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Kiss Me, Kate

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It’s been a while since the Cole Porter classic Kiss Me, Kate has graced a local stage, and it’s always a treat to hear Porter’s skills as both composer and witty lyricist on display. In the Players’ current production (based on the 1999 revival version of the show), the audience also gets to enjoy some […]

September 16, 2011


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It’s been a while since the Cole Porter classic Kiss Me, Kate has graced a local stage, and it’s always a treat to hear Porter’s skills as both composer and witty lyricist on display. In the Players’ current production (based on the 1999 revival version of the show), the audience also gets to enjoy some vivid performances in the leading roles.
Players veterans Chris Caswell (Fred) and KJ Hatfield (Lilli) are the bickering costars (and former spouses, still in love, of course) of a musical version of Shakespeare’s Taming of the Shrew. The goings-on backstage mirror some of the romantic byplay onstage, as Caswell’s Petruchio tries to tame Hatfield’s sharp-tongued Kate. Throw in the necessary complications—a pretty, promiscuous showgirl (Jennifer Baker), her gambling boyfriend/partner (Steven Bikfalvy), two funny gangsters, played by David Abolafia and Mike Nolan (come on, you gotta have gangsters in a show like this), and Lilli’s no-nonsense general-fiance (Bob Fahey), and you’ve got a situation worthy of Shakespeare himself.
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KJ Hatfield and Chris Caswell in the Players’ Kiss Me, Kate.
 
On opening night, there were some dialogue hesitations and audio problems in the first scenes that quickly worked themselves out. It’s enjoyable to watch Caswell and Hatfield throw themselves into their fight scenes with zest. They each have their tenderer moments, too, as they gradually realize they can’t forget each other. Since the performers skew toward the older side for these roles, it makes it a little confusing to imagine the chronology of their early days together, on and offstage, and one might feel that by this point in their relationship they should be past some of the tumult of ego and temper younger couples might exhibit. But I doubt the Sarasota audience will let that trouble them much.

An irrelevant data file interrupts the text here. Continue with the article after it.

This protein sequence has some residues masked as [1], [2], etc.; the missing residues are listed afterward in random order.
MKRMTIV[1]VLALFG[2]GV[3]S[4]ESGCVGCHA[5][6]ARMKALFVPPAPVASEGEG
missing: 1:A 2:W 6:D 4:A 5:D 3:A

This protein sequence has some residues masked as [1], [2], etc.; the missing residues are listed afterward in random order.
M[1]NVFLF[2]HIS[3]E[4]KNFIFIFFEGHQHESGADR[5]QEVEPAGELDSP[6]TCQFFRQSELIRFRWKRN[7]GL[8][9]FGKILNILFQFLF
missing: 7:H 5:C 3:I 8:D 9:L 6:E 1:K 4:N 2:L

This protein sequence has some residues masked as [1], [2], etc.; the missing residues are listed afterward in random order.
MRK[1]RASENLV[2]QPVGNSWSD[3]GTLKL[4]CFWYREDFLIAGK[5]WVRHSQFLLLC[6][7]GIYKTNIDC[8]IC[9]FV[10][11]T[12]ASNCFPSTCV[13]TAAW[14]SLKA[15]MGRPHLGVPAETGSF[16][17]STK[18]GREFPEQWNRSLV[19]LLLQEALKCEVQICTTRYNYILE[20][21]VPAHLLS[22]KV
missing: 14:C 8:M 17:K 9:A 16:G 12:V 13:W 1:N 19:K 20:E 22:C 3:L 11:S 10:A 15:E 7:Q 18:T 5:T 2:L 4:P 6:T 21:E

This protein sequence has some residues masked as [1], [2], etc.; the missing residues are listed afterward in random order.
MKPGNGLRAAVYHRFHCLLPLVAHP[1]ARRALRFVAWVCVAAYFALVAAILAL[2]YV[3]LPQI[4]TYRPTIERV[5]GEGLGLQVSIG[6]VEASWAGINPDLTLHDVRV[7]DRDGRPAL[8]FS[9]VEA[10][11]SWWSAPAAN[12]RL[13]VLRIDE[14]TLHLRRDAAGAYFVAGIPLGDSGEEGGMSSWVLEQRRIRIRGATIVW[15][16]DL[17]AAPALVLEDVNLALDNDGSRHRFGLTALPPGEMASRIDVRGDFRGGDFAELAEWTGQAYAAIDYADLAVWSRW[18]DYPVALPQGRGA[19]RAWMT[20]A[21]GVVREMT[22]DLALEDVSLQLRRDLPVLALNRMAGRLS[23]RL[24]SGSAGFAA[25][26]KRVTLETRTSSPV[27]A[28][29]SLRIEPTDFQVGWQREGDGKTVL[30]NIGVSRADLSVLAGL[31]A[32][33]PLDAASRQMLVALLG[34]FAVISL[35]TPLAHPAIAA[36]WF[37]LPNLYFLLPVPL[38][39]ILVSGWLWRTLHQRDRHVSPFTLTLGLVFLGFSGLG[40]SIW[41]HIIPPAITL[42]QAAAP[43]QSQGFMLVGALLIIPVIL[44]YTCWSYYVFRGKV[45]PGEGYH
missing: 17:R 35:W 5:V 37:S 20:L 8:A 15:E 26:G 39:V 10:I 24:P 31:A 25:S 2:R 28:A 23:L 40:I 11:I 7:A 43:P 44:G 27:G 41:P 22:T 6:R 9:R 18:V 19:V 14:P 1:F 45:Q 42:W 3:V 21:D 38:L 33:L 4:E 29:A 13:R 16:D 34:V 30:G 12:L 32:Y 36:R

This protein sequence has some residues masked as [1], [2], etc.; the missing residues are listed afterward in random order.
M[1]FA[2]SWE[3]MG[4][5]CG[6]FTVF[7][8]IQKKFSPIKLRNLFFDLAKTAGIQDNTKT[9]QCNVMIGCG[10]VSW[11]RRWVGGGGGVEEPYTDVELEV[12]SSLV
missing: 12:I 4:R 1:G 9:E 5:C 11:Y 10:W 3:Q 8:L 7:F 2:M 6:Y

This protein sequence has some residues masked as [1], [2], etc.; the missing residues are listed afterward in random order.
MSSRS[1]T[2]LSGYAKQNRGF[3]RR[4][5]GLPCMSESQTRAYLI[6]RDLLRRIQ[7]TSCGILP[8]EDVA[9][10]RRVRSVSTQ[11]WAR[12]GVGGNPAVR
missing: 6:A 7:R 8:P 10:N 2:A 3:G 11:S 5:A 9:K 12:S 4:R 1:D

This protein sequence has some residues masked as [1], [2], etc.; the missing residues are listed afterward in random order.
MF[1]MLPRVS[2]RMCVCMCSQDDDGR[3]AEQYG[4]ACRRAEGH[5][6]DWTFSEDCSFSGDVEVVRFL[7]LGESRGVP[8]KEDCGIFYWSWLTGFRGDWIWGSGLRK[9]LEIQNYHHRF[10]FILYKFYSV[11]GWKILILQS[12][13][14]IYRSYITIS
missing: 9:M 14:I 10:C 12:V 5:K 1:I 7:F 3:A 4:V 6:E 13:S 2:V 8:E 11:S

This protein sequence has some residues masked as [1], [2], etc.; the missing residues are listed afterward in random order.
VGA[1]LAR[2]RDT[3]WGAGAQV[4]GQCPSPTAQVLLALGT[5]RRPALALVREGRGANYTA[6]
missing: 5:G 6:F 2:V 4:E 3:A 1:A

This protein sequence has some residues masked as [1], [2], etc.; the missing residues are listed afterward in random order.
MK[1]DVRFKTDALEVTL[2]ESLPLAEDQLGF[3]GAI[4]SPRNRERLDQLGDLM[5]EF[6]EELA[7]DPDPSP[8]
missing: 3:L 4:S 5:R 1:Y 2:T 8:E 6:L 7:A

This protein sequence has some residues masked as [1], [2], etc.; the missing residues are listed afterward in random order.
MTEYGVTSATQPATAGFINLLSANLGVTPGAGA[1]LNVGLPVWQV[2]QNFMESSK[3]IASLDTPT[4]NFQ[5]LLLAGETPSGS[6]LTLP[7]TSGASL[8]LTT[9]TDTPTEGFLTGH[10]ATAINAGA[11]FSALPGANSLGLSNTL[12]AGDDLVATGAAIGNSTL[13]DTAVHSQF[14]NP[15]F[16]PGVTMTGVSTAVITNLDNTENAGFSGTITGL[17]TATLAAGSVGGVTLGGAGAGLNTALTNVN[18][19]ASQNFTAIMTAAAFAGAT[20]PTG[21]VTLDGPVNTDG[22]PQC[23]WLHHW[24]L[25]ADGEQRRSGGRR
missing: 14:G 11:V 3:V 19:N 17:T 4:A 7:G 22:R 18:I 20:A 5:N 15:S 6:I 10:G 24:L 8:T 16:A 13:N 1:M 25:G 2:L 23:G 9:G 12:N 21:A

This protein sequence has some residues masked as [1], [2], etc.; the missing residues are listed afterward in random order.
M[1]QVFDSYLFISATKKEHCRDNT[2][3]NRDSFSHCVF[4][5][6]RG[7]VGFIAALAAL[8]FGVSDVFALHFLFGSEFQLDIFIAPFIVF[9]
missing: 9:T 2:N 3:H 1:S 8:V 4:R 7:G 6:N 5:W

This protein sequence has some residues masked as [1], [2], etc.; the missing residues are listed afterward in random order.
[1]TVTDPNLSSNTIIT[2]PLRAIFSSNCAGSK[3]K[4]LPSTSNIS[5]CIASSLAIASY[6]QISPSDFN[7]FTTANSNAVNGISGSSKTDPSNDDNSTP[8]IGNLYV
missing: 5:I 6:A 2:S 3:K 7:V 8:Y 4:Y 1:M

Aside from the opening number (Another Op’ning, Another Show), most of the larger ensemble numbers are not particularly strong in their execution. But some of the clever Porter tunes are excellently delivered by the stars; a favorite is Caswell’s Where Is the Life That Late I Led?, as Petruchio laments the loss of his playboy days. And Jennifer Baker as Lois/Bianca really comes across, both with the frolicsome Tom, Dick or Harry, as Bianca plays with her suitors’ affections, and on Always True to You in My Fashion, where those risqué Porter lyrics add a lot of zip. As her partner, Bikfalvy didn’t seem to register much in Act 1, but he fared better in Act II, especially on the song Bianca.
Putting aside any opening night awkwardness, Steven Flaa’s direction and choreography get to the essence of the piece, with occasional problems hearing some singers’ lyrics due to their movements and the sometimes overpowering nature of the orchestra. Dee Richards’ period costumes add welcome flashes of color to the stage, and gangsters Abolafia and Nolan do the same with their underworld characterizations. No matter how many times you hear it, you can still marvel at the way Porter worked so many play titles and references into Brush Up Your Shakespeare.
Kiss Me, Kate continues through Sept. 25; call 365-2494 or go to theplayers.org.